b) If I want to meet some atheists, I can go to the pub for a pint with my friends. If at any time I feel the need to yammer on about the subject, there are lots of people there with views similar to mine, I don’t need to specifically seek them out.

        Thinking about it, there’s a third component. I think that atheism was more a part of my identity before university – I went to a C of E school, and was a closeted atheist early on and out later on. So I go to university and discover clubs and societies and Usenet… so what Thursday says.

        So, in summary, for me, there’s a) less need for community with atheists, b) needs can be met outside of formal “atheism community”, c) other, stronger, needs can take precedence. But these factors vary from person to person and from place to place.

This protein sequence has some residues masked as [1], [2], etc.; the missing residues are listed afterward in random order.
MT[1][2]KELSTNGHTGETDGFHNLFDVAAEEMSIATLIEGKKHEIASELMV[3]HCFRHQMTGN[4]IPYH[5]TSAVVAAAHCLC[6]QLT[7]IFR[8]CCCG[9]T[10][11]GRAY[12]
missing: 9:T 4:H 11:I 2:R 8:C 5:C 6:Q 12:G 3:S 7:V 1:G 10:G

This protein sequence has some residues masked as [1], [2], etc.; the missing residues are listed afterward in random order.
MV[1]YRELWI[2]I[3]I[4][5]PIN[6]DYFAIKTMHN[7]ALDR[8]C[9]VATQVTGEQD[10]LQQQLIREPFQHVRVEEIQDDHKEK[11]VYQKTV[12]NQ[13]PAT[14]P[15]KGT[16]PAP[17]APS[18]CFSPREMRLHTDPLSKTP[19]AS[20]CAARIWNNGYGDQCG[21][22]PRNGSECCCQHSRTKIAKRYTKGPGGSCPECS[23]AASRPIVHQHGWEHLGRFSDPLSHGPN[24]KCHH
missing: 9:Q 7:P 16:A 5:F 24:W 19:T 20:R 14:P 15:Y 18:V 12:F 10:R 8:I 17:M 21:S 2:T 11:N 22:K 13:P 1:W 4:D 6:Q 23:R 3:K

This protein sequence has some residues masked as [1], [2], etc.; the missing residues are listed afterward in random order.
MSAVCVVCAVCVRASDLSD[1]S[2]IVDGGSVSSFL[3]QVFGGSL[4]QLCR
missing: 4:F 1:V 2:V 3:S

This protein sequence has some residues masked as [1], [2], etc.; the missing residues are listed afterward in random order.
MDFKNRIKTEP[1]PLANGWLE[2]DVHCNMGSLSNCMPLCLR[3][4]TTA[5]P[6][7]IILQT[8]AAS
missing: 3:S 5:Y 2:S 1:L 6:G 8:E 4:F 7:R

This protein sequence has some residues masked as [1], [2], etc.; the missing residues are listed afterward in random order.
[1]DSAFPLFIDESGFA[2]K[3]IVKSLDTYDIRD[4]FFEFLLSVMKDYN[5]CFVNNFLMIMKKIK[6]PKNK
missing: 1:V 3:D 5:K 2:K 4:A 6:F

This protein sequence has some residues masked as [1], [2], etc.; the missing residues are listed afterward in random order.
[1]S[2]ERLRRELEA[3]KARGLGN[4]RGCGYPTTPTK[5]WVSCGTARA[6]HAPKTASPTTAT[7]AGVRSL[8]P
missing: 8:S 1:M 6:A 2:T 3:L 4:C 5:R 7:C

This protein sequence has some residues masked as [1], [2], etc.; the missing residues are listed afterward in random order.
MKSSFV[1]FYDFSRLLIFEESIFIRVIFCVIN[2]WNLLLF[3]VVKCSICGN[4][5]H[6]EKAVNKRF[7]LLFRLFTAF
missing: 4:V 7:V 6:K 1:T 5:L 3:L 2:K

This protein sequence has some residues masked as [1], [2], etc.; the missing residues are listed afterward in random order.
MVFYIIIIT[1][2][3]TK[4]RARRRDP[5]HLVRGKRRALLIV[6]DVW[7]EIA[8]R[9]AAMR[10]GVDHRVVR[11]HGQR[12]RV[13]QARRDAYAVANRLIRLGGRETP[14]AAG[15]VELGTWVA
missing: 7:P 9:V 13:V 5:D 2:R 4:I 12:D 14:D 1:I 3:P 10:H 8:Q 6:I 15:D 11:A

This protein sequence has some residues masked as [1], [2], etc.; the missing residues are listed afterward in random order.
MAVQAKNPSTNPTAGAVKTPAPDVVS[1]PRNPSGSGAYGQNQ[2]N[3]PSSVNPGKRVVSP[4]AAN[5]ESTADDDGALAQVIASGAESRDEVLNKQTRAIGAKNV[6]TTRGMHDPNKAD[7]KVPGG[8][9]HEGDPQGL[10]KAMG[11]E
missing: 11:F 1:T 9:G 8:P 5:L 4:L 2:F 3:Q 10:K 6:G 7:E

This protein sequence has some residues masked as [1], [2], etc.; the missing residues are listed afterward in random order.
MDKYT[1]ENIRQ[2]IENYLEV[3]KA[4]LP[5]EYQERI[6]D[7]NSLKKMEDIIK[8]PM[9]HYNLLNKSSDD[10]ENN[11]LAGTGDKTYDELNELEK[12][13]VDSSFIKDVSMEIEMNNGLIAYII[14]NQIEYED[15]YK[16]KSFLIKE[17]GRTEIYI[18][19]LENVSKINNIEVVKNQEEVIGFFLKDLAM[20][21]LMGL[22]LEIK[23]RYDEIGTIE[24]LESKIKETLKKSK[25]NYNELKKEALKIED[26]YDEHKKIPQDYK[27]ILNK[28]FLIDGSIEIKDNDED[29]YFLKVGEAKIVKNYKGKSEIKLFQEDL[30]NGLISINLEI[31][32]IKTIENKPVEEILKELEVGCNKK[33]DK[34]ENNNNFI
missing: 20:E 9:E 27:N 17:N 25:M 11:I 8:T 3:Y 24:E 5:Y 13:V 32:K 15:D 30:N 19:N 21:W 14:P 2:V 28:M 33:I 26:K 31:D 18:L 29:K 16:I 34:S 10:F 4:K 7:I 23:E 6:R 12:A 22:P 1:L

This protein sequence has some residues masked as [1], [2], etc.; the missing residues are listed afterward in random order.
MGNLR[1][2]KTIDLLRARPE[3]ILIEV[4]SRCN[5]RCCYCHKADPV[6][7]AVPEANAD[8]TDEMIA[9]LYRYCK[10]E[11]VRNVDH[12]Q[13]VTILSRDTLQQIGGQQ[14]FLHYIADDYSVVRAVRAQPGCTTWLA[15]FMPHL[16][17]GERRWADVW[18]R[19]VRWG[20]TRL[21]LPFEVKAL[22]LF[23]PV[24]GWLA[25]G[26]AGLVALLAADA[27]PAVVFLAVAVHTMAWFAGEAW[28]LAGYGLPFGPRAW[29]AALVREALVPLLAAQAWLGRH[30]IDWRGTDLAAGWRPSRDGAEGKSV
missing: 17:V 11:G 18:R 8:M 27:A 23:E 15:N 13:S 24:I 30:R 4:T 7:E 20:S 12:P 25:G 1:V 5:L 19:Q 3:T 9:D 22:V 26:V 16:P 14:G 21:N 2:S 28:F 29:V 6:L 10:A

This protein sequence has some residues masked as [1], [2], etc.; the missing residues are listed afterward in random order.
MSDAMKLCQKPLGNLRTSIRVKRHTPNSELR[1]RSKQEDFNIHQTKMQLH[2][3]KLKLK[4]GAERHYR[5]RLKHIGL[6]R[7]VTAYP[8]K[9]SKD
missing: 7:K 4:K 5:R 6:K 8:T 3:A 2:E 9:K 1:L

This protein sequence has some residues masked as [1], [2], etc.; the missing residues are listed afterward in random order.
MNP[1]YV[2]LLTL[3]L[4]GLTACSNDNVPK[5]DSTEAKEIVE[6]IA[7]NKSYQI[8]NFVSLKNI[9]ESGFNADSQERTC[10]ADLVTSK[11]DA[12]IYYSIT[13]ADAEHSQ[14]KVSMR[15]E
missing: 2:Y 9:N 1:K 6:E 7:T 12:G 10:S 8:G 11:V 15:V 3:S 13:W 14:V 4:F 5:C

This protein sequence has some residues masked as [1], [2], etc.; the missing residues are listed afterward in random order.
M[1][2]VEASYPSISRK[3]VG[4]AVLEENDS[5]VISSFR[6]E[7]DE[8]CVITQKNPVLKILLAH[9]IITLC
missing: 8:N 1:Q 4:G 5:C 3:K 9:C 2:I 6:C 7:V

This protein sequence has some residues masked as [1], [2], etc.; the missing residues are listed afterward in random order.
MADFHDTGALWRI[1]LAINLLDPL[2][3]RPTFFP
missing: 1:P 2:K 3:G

• Taradino C. says:

      Theory: the newly converted are fervent because it helps them catch up on social connections. They don’t have a shared history with the other members, so they have to double down on the things they do have in common in order to bond.

      • Pku says:

        Alternative theories:

        1) Only people who are really into the ideals join a tribe without having already been socialized into it.

        2) New recruits need to work hard to signal loyalty in order to fit in.

      • multiheaded says:

        ^ was true for me, in part.

      • HeelBearCub says:

        The newly de-converted have their separateness emphasized for them on a daily basis. In Scott’s terms, it is a “pre-existing difference” that is shared between them.

        It’s no accident that one of the very active de-conversion reddits is r/exmormon. Those people both have their differences from active Mormons and their differences from everyone else (the shared Mormonism). Your average ex-Lutheran, Catholic or Episcopalian won’t have those kind of differences from America broadly.

        Whereas atheists from birth don’t feel different from everyone else, because they likely live in a community where that was acceptable. Only if they lived in a very religious community would they, finding out that their are other atheists in the world, have that sudden feeling of kinship.